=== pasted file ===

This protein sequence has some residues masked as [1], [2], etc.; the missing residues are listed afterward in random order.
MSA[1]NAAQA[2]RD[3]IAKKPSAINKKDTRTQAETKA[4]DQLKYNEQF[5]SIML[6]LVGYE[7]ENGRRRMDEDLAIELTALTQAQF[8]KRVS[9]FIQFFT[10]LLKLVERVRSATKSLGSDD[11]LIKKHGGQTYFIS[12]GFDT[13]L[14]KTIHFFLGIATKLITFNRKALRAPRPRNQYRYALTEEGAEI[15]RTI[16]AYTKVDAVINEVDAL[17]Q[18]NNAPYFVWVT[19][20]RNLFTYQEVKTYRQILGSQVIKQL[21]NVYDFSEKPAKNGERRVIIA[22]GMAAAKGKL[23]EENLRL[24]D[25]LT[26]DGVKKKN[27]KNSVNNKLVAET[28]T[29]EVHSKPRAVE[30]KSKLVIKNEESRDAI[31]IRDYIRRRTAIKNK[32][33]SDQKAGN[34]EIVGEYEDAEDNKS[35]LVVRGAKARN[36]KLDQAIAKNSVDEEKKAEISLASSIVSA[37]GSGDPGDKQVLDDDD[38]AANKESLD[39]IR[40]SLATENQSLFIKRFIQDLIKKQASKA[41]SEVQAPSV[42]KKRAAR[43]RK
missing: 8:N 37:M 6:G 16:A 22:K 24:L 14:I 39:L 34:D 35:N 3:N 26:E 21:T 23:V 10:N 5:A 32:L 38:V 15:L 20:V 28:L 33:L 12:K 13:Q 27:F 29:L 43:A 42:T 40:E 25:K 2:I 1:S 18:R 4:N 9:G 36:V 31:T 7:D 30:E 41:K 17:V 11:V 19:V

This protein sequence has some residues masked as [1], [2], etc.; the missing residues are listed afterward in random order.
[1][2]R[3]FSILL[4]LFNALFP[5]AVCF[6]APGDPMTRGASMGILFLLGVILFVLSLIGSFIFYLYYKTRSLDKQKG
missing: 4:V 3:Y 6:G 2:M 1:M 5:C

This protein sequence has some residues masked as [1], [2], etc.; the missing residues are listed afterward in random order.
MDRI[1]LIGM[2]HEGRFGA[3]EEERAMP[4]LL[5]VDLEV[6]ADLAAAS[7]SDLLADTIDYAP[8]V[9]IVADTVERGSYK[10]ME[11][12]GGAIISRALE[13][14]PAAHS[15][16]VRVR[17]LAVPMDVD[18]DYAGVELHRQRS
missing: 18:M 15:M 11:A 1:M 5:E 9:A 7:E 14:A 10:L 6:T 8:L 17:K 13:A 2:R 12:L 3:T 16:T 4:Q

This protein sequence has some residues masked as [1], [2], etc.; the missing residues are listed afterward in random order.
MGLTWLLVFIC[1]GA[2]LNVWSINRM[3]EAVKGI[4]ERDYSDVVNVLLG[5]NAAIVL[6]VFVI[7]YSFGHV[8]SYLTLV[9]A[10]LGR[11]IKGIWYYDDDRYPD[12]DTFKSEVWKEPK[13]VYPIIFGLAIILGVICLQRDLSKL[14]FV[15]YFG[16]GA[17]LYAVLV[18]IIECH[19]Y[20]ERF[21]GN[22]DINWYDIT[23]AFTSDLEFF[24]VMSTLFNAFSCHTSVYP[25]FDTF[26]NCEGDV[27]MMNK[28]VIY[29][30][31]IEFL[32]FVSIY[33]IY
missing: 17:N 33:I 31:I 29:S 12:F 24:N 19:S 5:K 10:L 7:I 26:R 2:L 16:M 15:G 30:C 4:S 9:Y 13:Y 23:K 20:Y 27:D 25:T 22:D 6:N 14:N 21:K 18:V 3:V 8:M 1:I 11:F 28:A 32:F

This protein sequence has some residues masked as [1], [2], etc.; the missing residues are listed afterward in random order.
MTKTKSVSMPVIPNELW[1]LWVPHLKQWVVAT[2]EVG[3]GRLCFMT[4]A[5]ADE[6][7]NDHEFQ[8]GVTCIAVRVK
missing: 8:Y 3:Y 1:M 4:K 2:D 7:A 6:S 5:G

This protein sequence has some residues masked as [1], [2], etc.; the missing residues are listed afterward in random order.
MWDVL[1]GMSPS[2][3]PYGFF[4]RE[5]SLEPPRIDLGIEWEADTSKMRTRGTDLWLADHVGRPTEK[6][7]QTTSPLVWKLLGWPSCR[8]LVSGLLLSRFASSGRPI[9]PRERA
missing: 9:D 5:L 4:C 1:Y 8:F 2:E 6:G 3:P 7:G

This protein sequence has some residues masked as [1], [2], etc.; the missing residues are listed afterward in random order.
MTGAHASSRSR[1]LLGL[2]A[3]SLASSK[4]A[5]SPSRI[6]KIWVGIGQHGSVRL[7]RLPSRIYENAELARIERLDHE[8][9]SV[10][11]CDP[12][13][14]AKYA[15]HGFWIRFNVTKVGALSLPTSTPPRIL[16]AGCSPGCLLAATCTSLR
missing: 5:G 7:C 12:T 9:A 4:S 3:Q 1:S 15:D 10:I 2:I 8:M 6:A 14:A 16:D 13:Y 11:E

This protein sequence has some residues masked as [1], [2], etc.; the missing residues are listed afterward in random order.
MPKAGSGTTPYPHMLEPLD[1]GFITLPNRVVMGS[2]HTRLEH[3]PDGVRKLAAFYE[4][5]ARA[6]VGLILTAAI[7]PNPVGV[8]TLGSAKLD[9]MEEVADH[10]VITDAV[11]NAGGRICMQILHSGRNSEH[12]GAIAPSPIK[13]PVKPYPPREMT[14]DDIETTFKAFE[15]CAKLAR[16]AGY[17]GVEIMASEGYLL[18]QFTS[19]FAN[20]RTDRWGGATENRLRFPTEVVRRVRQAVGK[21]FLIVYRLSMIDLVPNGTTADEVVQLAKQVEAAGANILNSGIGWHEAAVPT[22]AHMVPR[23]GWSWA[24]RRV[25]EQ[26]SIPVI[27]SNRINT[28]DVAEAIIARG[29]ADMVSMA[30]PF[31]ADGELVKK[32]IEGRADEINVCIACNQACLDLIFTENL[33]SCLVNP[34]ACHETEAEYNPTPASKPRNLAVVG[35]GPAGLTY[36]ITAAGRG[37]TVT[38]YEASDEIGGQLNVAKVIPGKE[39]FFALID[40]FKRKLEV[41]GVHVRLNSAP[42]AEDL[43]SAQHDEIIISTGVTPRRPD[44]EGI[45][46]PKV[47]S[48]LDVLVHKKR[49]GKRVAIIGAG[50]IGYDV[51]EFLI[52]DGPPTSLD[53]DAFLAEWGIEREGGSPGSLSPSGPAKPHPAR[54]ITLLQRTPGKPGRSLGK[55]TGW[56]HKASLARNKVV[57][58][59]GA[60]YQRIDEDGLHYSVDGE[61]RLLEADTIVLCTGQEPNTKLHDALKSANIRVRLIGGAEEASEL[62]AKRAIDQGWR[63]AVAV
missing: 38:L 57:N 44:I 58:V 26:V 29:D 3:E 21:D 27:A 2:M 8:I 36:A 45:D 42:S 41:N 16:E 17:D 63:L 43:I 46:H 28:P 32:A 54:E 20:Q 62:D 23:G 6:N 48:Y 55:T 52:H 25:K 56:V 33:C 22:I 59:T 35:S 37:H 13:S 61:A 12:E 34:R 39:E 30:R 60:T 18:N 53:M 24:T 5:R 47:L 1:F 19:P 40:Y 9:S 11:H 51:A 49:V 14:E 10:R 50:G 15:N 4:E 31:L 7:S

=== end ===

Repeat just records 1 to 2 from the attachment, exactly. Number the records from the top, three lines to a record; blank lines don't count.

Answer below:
This protein sequence has some residues masked as [1], [2], etc.; the missing residues are listed afterward in random order.
MSA[1]NAAQA[2]RD[3]IAKKPSAINKKDTRTQAETKA[4]DQLKYNEQF[5]SIML[6]LVGYE[7]ENGRRRMDEDLAIELTALTQAQF[8]KRVS[9]FIQFFT[10]LLKLVERVRSATKSLGSDD[11]LIKKHGGQTYFIS[12]GFDT[13]L[14]KTIHFFLGIATKLITFNRKALRAPRPRNQYRYALTEEGAEI[15]RTI[16]AYTKVDAVINEVDAL[17]Q[18]NNAPYFVWVT[19][20]RNLFTYQEVKTYRQILGSQVIKQL[21]NVYDFSEKPAKNGERRVIIA[22]GMAAAKGKL[23]EENLRL[24]D[25]LT[26]DGVKKKN[27]KNSVNNKLVAET[28]T[29]EVHSKPRAVE[30]KSKLVIKNEESRDAI[31]IRDYIRRRTAIKNK[32][33]SDQKAGN[34]EIVGEYEDAEDNKS[35]LVVRGAKARN[36]KLDQAIAKNSVDEEKKAEISLASSIVSA[37]GSGDPGDKQVLDDDD[38]AANKESLD[39]IR[40]SLATENQSLFIKRFIQDLIKKQASKA[41]SEVQAPSV[42]KKRAAR[43]RK
missing: 8:N 37:M 6:G 16:A 22:K 24:L 14:I 39:L 34:D 35:N 3:N 26:E 21:T 23:V 10:N 5:A 32:L 38:V 15:L 20:V 28:L 33:L 12:K 13:Q 27:F 29:L 43:A 42:T 40:E 25:K 2:I 1:S 18:R 4:N 9:G 36:V 31:T 7:D 30:E 41:K 17:V 11:V 19:V

This protein sequence has some residues masked as [1], [2], etc.; the missing residues are listed afterward in random order.
[1][2]R[3]FSILL[4]LFNALFP[5]AVCF[6]APGDPMTRGASMGILFLLGVILFVLSLIGSFIFYLYYKTRSLDKQKG
missing: 4:V 3:Y 6:G 2:M 1:M 5:C